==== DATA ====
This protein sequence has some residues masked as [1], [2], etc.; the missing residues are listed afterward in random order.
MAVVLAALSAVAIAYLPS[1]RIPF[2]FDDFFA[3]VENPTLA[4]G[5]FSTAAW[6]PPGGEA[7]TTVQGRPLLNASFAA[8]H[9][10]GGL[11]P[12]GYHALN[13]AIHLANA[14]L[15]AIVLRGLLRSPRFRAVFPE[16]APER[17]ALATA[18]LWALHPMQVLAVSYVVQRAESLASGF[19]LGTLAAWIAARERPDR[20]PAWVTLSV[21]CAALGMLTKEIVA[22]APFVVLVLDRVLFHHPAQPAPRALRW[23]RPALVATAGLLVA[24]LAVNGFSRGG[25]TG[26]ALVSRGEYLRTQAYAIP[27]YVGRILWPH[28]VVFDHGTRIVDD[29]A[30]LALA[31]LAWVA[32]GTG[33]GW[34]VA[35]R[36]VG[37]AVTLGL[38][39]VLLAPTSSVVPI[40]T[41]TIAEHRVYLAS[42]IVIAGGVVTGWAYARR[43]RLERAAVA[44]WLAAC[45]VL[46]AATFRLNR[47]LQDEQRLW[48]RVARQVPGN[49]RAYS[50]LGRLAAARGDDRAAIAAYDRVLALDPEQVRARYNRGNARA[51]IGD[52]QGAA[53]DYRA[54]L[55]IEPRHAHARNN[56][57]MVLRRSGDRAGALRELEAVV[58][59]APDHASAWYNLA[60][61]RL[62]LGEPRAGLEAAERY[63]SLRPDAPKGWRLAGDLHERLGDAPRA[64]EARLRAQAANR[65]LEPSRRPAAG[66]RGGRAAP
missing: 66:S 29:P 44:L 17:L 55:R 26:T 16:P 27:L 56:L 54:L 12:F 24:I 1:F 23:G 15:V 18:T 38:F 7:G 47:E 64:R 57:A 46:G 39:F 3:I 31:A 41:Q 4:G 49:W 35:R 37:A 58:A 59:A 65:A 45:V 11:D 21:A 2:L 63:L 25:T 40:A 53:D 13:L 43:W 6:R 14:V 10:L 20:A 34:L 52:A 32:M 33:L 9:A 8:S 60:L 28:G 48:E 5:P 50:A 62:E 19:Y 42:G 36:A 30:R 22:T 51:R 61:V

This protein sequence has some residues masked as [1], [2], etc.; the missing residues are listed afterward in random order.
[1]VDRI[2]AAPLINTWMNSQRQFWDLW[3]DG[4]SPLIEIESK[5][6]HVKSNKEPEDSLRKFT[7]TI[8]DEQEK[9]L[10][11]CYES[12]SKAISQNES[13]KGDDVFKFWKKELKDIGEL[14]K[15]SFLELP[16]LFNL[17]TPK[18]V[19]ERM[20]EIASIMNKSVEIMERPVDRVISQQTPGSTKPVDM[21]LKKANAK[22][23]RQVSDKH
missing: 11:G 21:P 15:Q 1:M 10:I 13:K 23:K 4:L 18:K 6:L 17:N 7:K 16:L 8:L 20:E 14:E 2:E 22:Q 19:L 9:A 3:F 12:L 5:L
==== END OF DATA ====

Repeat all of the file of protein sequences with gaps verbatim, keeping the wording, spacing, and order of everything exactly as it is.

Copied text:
This protein sequence has some residues masked as [1], [2], etc.; the missing residues are listed afterward in random order.
MAVVLAALSAVAIAYLPS[1]RIPF[2]FDDFFA[3]VENPTLA[4]G[5]FSTAAW[6]PPGGEA[7]TTVQGRPLLNASFAA[8]H[9][10]GGL[11]P[12]GYHALN[13]AIHLANA[14]L[15]AIVLRGLLRSPRFRAVFPE[16]APER[17]ALATA[18]LWALHPMQVLAVSYVVQRAESLASGF[19]LGTLAAWIAARERPDR[20]PAWVTLSV[21]CAALGMLTKEIVA[22]APFVVLVLDRVLFHHPAQPAPRALRW[23]RPALVATAGLLVA[24]LAVNGFSRGG[25]TG[26]ALVSRGEYLRTQAYAIP[27]YVGRILWPH[28]VVFDHGTRIVDD[29]A[30]LALA[31]LAWVA[32]GTG[33]GW[34]VA[35]R[36]VG[37]AVTLGL[38][39]VLLAPTSSVVPI[40]T[41]TIAEHRVYLAS[42]IVIAGGVVTGWAYARR[43]RLERAAVA[44]WLAAC[45]VL[46]AATFRLNR[47]LQDEQRLW[48]RVARQVPGN[49]RAYS[50]LGRLAAARGDDRAAIAAYDRVLALDPEQVRARYNRGNARA[51]IGD[52]QGAA[53]DYRA[54]L[55]IEPRHAHARNN[56][57]MVLRRSGDRAGALRELEAVV[58][59]APDHASAWYNLA[60][61]RL[62]LGEPRAGLEAAERY[63]SLRPDAPKGWRLAGDLHERLGDAPRA[64]EARLRAQAANR[65]LEPSRRPAAG[66]RGGRAAP
missing: 66:S 29:P 44:L 17:L 55:R 26:T 16:P 27:L 56:L 54:L 12:F 24:I 1:F 23:G 15:V 18:T 38:F 7:G 47:E 64:R 57:A 46:G 39:F 3:I 31:A 41:Q 4:G 49:W 35:R 37:A 58:A 59:A 65:A 45:V 11:D 21:A 2:L 63:L 25:T 40:A 53:D 13:L 43:W 6:R 14:V 10:L 20:A 34:L 52:A 32:M 33:L 9:A 8:S 60:L 28:G 48:E 5:P 50:A 62:E 19:Y 42:G 36:A 30:R 22:T 51:R 61:V

This protein sequence has some residues masked as [1], [2], etc.; the missing residues are listed afterward in random order.
[1]VDRI[2]AAPLINTWMNSQRQFWDLW[3]DG[4]SPLIEIESK[5][6]HVKSNKEPEDSLRKFT[7]TI[8]DEQEK[9]L[10][11]CYES[12]SKAISQNES[13]KGDDVFKFWKKELKDIGEL[14]K[15]SFLELP[16]LFNL[17]TPK[18]V[19]ERM[20]EIASIMNKSVEIMERPVDRVISQQTPGSTKPVDM[21]LKKANAK[22][23]RQVSDKH
missing: 11:G 21:P 15:Q 1:M 10:I 13:K 23:K 4:L 18:K 6:L 17:N 7:K 16:L 8:L 20:E 14:E 2:E 22:Q 19:L 9:A 3:F 12:L 5:L